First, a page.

Interfaith Inspiration

On Birds and Building

Carolina wren perched on a holly tree. (Bonnie Taylor Barry/Shutterstock)

Carolina wren perched on a holly tree. (Bonnie Taylor Barry/Shutterstock)

My parents gave me binoculars last Christmas.

With no particular agenda, I’d been thinking that I needed a proper pair for some time — for star gazing, perhaps? Or maybe trying to identify the odd tree on my daily walks? It was a surprise to me as much as anyone else when suddenly the binoculars opened a new obsession with birds.    

I spent a full weekend bribing children to help me find the woodpecker I could hear tapping in the trees of our neighborhood. I suddenly spent more time on my front porch, binoculars beside me, ready to pull out my new treasure trove of apps designed to identify birdsong. “That’s a cardinal!” I began exclaiming in the middle of a conversation, apropos to nothing. I delighted in the call of a tufted titmouse as my eyes opened in the morning, and I paused by a public trash can for an unusual length of time to watch the three — no, four — brown thrashers tapping around the base. I dropped everything to watch an osprey dismember a fish in the playground with my children.  

On a summer morning  

I sat down  

on a hillside  

to think about God –  


a worthy pastime.  

Near me, I saw  

a single cricket;  

it was moving the grains of the  



this way and that way.  

How great was its energy,  

how humble its effort.  

Let us hope  


it will always be like this,  

each of us going on  

in our inexplicable ways  

building the universe.  


— Song of the Builders, by Mary Oliver  

I’ve always loved Mary Oliver’s writing, finding my greatest spiritual experiences in the beauty of the natural world. The grandeur of mountain view, the nobility of a live oak, the gem-like vibrancy of a sun-ripened tomato — the wonder of nature has always helped me connect with the miracle of this life and my humanity. But now with the birds, I find myself preoccupied not with glamorous impressions but with the smallest of details, the various trills of a Carolina wren or the distinctions between types of egrets. I find thrill and contentment in the most minute details revealed by my binoculars.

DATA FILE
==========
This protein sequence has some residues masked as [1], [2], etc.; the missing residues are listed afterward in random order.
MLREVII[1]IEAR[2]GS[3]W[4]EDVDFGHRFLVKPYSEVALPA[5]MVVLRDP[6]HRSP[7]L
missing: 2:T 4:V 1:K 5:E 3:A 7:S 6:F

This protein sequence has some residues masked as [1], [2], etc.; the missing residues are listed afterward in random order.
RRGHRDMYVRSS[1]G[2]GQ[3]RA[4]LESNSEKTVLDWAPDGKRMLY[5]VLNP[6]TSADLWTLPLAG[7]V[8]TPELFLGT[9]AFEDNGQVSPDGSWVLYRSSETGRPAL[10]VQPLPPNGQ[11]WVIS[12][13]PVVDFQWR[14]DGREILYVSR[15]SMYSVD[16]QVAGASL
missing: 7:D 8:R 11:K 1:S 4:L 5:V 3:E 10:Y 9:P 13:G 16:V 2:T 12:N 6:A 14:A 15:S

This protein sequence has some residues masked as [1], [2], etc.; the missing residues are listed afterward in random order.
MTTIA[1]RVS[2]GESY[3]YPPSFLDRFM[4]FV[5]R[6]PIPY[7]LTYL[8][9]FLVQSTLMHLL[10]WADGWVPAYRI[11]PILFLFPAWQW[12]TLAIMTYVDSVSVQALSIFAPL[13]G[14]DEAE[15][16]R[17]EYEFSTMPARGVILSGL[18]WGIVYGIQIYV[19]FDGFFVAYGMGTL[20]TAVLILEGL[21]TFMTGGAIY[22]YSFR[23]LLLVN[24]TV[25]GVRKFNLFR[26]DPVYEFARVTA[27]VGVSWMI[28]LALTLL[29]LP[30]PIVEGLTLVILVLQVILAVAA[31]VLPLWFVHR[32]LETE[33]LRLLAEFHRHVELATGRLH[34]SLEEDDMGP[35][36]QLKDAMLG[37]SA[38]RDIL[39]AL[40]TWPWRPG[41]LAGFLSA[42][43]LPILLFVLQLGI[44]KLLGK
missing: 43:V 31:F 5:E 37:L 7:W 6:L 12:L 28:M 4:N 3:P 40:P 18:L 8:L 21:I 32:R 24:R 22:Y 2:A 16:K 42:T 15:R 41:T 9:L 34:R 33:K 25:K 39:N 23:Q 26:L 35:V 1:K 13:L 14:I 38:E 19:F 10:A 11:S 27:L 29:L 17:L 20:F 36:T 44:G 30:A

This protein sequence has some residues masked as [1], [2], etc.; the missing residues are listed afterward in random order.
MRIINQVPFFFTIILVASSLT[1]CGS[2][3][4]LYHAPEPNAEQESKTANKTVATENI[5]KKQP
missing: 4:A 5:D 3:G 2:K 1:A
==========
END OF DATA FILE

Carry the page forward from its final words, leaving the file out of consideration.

What does the focus on the smallest of detail illuminate about our shared work of creating a better, more connected world?  

As Oliver’s writing has always led me to do, I consider the lessons that these new experiences with nature give me in my life and my work. What can we learn from the tiniest of crickets, moving grains on the hillside? What does the focus on the smallest of detail illuminate about our shared work of creating a better, more connected world?  

To be sure, we should celebrate the big, awe-inspiring moments. We should cheer at every major grant, every impressive impact number, and every national acknowledgement from the White House to The New York Times. We should marvel at and commemorate the significant milestones, like we have done for Interfaith America’s 20th anniversary this year.    

But this Mary Oliver poem hangs next to my desk to remind me of the same message I take from the birds. The humblest moments offer us just as much opportunity for gratitude and reflection on what it means to build the universe together. The quietest of conversation, one person’s willingness to sit and listen, a simple act of kindness, a moment of shared laughter — these humble moments of relationship are the building blocks of our work, each an incremental step towards a world where pluralism and connection can grow. Interfaith America has an inspiring and aspirational vision for our nation. Even as we unwaveringly pursue that highest vision, the birds remind me to pause and appreciate every humble step along the way.